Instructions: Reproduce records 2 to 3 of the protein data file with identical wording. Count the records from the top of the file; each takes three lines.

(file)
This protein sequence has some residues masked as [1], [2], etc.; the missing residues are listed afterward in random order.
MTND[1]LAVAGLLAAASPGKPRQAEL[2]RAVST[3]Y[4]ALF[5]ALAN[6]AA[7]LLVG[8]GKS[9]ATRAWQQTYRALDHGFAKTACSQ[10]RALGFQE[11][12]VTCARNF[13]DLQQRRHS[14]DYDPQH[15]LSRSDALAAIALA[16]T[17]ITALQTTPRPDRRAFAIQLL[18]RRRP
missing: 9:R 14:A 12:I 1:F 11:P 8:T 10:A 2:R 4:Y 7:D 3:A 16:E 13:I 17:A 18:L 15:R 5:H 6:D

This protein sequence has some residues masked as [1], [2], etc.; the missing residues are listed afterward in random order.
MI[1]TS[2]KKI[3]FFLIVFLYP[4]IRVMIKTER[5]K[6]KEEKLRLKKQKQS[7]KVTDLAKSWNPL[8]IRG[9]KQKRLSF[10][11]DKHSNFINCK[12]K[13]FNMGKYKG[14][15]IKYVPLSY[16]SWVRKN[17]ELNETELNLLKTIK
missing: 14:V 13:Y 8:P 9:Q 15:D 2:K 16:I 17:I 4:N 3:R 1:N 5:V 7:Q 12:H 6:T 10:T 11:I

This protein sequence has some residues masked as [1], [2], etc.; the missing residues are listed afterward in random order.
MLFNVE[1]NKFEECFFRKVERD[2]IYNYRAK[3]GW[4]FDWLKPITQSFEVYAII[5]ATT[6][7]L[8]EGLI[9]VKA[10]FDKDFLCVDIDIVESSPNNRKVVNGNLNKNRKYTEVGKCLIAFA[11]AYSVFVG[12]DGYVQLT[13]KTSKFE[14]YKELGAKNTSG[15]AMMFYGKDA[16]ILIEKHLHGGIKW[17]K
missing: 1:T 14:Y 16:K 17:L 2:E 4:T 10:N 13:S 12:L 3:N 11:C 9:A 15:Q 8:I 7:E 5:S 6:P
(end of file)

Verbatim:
This protein sequence has some residues masked as [1], [2], etc.; the missing residues are listed afterward in random order.
MI[1]TS[2]KKI[3]FFLIVFLYP[4]IRVMIKTER[5]K[6]KEEKLRLKKQKQS[7]KVTDLAKSWNPL[8]IRG[9]KQKRLSF[10][11]DKHSNFINCK[12]K[13]FNMGKYKG[14][15]IKYVPLSY[16]SWVRKN[17]ELNETELNLLKTIK
missing: 14:V 13:Y 8:P 9:Q 15:D 2:K 16:I 17:I 4:N 3:R 1:N 5:V 7:Q 12:H 6:T 10:T 11:I

This protein sequence has some residues masked as [1], [2], etc.; the missing residues are listed afterward in random order.
MLFNVE[1]NKFEECFFRKVERD[2]IYNYRAK[3]GW[4]FDWLKPITQSFEVYAII[5]ATT[6][7]L[8]EGLI[9]VKA[10]FDKDFLCVDIDIVESSPNNRKVVNGNLNKNRKYTEVGKCLIAFA[11]AYSVFVG[12]DGYVQLT[13]KTSKFE[14]YKELGAKNTSG[15]AMMFYGKDA[16]ILIEKHLHGGIKW[17]K
missing: 1:T 14:Y 16:K 17:L 2:E 4:T 10:N 13:S 12:L 3:N 11:C 9:A 15:Q 8:I 7:E 5:S 6:P